Much of human behavior stems from the conscious or unconscious impact of various emotions and emotion-based motivations. Psychologists commonly refer to pleasure-seeking motivations as “positive” reasons for engaging in a behavior. Conversely, they commonly refer to pain-avoidance motivations as “negative” reasons. When it comes to substance intake, the terms “positive” and “negative” don’t mean that some people have “good” reasons for using drugs or alcohol while others have “bad” reasons. Instead, they simply mean that some people use drugs and alcohol because they believe that substance use will enhance their pleasurable experiences, while others use drugs or alcohol because they believe that substance use will help them avoid feeling bad or escape current bad feelings. Individuals with “positive” motivations for substance use can develop problems with abuse and/or addiction just like people with “negative” motivations. However, the two groups of substance users typically hold distinctly different mental/emotional points of view about themselves, their surroundings and their experiences.
Impact On Treatment Outcomes
In the study published in Addictive Behaviors, researchers from the University of Washington and Virginia Polytechnic Institute and State University looked at the treatment outcomes of marijuana addicts whose drug use stems from “negative” motivations. They conducted their work with information gathered from 87 adults who underwent treatment for issues related to a chemical reliance on marijuana. These participants provided information on the reasons they used marijuana in any given situation. In turn, for each participant, the researchers matched these motivations to three known markers of diminished mental well-being: lack of belief in the ability to control one’s behavior, use of ineffective coping strategies to deal with unpleasant emotions and an impairing state called psychological distress.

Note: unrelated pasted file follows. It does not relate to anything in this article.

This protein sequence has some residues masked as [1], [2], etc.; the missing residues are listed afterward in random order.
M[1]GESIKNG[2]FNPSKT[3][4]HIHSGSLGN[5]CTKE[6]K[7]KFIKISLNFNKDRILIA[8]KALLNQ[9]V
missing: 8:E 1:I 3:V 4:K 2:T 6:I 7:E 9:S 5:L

The researchers concluded that marijuana addicts who use the drug for “negative” reasons have increased chances of believing they can’t control their actions, using ineffective coping mechanisms to deal with their emotions and developing substantial amounts of psychological distress. The researchers also concluded that each of these adverse impacts develops independently of the others, which means that attempts to address one of the three issues will not reduce risks for the other two. In addition, the researchers found that, compared to marijuana addicts who don’t use the drug for “negative” reasons, marijuana addicts who do use the drug for these reasons have greater problems achieving or maintaining abstinence from marijuana intake after they complete their treatment programs.
The authors of the study published in Addictive Behaviors note that their new findings echo previous research efforts that indicate that “negative” reasons for drug or alcohol use produce more problems during recovery than “positive” reasons for drug or alcohol use. Current psychotherapeutic approaches for people affected by marijuana addiction typically focus on dealing with unpleasant or unwanted emotional states. The study’s authors believe that their work validates this approach and serves as an additional reason for continuing to focus on treating “negative” emotions in people who develop cannabis-related addiction issues.
On Jan. 1, 2014, legal recreational marijuana sales began in Colorado, with remarkably little fuss. Long lines appeared at the 37 stores across the state—mostly in the Denver area—that were fully licensed in time for the New Year, but any worries that the crowds might become disorderly proved to be unfounded.
Law enforcement was a major presence around the newly licensed establishments throughout the day to ensure that the crowds did not get out of hand, and to check the establishments for compliance. Stores selling marijuana must check IDs to ensure each customer is 21 years of age or older, and to determine each customer’s state of residence. Under the new laws, Colorado residents are permitted to buy up to one ounce of marijuana, while out-of-state customers are permitted to buy up to one-quarter of an ounce.
Setting The Precedent Of Legalizing Marijuana
Colorado is not just the first U.S. state to legalize the sale of recreational marijuana—it is the first state or city anywhere in the world to open stores officially licensed to sell recreational marijuana. Both Colorado and Washington voted to legalize marijuana in the November elections of 2012, but Washington stores will not begin selling recreational marijuana until later in 2014.